A tragedy occurred recently when two librarians headed home from a conference were killed by a drunk driver whose truck struck their cab. The cab driver survived, and so did the drunk driver, who had already been in court several times, and had a bizarre record of crimes. The drunk was an agent of chaos, the kind of remorseful-until-the-next-drink train wreck that strains the justice system and our mercy.
The cab driver was blindsided and bears no blame, but I wonder if he asks himself, “What if I’d acted a split second sooner?” Or, “Maybe I could have swerved the other way.” Through no fault of his own, he is saddled with someone else’s guilt, and burdened by the sorrow of the families left behind.
One of the hallmarks of a character-driven novel is amplification of human situations so that their universal elements become something with which any reader can empathize. The tragedy I related above is all-too common. Events like 9-11 and the loss of space shuttles Columbia and Challenger are rare. It was the Challenger explosion, with its preventable scenario only adding to the tragic loss of seven lives, that inspired my novel The Dawning.
It’s a simple question – what could a woman regret so much that she would give up the only happiness that has come her way to make it right?
I originally conceived The Dawning as a standalone novel, but the positive reception for Night Vision had me looking for ways to hook the two stories together under the shared theme of women working together to solve the unsolvable. The worst of us will never overwhelm the best of us, though hope – and mercy – can sometimes be in short supply. It was true a decade ago when the book was first published, and it’s still true today. So much has changed in ten years, but people are basically the same, for good and for ill.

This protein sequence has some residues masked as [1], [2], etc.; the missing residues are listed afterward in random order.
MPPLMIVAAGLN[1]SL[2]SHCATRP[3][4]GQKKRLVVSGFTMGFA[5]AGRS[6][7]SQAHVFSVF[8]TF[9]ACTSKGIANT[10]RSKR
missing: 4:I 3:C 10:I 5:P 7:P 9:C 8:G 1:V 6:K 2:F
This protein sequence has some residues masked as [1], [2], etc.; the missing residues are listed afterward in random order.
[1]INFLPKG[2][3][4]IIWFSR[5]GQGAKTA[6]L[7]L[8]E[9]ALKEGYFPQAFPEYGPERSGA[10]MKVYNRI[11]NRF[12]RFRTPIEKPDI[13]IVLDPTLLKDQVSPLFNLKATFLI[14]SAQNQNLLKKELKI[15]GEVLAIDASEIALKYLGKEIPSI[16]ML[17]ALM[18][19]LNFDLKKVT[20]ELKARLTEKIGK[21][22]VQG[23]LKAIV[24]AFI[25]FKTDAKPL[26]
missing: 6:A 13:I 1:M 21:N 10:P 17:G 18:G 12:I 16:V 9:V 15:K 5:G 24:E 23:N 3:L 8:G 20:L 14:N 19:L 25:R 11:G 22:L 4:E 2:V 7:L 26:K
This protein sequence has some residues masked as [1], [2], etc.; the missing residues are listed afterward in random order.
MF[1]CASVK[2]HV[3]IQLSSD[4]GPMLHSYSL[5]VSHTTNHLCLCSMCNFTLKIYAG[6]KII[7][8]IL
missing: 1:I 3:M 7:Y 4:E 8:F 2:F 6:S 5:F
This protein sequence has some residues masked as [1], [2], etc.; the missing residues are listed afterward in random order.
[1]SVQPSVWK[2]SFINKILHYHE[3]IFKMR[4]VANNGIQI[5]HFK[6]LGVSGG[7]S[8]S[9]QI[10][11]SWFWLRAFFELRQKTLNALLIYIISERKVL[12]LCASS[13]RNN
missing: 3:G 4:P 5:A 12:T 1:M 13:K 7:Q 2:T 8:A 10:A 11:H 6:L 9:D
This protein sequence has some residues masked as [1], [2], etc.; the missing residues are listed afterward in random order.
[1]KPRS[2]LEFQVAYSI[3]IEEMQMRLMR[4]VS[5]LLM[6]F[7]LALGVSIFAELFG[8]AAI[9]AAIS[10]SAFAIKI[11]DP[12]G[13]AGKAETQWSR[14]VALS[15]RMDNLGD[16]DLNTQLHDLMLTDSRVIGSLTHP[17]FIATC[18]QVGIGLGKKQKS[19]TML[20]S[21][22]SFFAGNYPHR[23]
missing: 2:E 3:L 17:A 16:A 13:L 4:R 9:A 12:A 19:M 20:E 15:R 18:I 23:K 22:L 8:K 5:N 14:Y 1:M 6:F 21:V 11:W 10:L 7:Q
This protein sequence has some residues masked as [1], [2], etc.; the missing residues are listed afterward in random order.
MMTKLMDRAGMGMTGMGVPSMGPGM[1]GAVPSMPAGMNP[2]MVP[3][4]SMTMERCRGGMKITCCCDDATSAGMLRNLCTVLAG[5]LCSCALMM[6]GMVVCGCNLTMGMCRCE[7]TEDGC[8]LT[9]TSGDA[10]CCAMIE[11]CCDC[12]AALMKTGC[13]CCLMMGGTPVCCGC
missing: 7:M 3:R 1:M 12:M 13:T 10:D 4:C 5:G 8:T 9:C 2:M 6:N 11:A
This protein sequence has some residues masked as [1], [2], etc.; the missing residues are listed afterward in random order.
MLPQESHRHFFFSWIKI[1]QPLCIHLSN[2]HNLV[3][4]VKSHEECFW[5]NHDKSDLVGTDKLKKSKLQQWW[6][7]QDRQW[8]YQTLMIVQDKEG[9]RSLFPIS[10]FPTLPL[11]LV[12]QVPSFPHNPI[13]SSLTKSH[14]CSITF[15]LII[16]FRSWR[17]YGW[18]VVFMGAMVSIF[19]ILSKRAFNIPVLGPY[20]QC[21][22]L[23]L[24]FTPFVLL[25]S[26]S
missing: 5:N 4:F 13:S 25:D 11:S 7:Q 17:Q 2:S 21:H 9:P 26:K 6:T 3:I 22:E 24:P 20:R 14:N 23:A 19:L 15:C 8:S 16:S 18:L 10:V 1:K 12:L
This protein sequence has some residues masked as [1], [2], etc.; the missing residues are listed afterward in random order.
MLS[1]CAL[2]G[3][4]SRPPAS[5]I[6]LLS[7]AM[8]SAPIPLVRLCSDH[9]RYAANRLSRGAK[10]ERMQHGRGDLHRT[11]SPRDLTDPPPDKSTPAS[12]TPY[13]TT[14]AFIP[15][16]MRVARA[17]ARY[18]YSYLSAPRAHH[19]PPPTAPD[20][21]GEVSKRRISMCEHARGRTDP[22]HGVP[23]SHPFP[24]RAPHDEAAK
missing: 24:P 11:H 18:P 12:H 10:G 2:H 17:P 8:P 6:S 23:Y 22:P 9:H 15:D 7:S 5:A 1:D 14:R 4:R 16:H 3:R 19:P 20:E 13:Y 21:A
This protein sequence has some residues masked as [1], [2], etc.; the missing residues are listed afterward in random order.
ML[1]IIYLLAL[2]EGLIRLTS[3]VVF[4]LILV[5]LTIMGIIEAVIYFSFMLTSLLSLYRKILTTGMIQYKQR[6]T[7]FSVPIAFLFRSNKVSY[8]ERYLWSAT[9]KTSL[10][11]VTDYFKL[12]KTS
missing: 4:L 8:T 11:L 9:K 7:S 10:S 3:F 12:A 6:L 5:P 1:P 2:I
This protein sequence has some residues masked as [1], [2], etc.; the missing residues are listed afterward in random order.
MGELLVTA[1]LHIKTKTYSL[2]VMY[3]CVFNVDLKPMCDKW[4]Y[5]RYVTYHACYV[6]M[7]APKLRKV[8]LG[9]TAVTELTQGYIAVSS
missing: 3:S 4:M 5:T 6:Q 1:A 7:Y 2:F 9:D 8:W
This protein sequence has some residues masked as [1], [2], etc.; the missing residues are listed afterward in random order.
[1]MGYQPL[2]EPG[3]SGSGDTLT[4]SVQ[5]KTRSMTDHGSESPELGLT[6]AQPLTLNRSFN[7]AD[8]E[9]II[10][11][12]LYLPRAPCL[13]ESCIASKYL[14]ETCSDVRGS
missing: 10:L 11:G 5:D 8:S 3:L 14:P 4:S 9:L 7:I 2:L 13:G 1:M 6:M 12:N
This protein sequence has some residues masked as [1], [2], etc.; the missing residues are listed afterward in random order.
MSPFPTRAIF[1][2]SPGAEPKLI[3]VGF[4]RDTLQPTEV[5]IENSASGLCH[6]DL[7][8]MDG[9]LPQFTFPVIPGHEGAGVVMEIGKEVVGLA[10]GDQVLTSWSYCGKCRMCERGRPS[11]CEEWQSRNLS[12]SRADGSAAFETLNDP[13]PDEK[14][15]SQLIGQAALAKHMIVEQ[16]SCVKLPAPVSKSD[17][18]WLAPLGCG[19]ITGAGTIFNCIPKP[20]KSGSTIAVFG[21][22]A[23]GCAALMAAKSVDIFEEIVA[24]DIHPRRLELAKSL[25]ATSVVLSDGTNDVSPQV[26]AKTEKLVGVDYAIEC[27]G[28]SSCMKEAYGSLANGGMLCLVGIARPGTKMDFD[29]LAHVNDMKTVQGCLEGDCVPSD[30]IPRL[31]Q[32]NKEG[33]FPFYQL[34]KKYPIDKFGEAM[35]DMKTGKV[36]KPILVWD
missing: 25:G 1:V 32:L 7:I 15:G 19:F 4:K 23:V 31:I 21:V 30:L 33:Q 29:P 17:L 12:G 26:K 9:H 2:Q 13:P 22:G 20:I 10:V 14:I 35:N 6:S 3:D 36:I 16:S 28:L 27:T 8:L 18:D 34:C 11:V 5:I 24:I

One thing that has not changed is the primary setting: Canyon de Chelley National Monument on the Navajo Reservation in Arizona. I have visited twice, and it remains one of the oldest, most spiritual and most alive places I’ve experienced. I hope the story captures the canyon. It, too, is a paradox of beauty and tragedy. Below haunting ruins left behind by earlier people, and caves that still hold the echoes of massacre and genocide, are lush green fields of simple crops and play areas for the nearby schools.
In keeping with my inability to write any kind of story that isn’t driven primarily by the dynamics of relationships, the two women of The Dawning have unique issues of trust and the not-so-minor question of whether there will be a future of any kind where they both exist. To have their future they must accept that all life grows on a cemetery.
Small comfort, to know that the tragedies that touch our lives mean life, even happiness, in some other way. Small though it is, that comfort is the fact of our existence. We are, after all, living things made from the dust of exploded stars. Please visit my page for The Dawning where I’ve collected links about Canyon de Chelley and the memorials to the Challenger crew.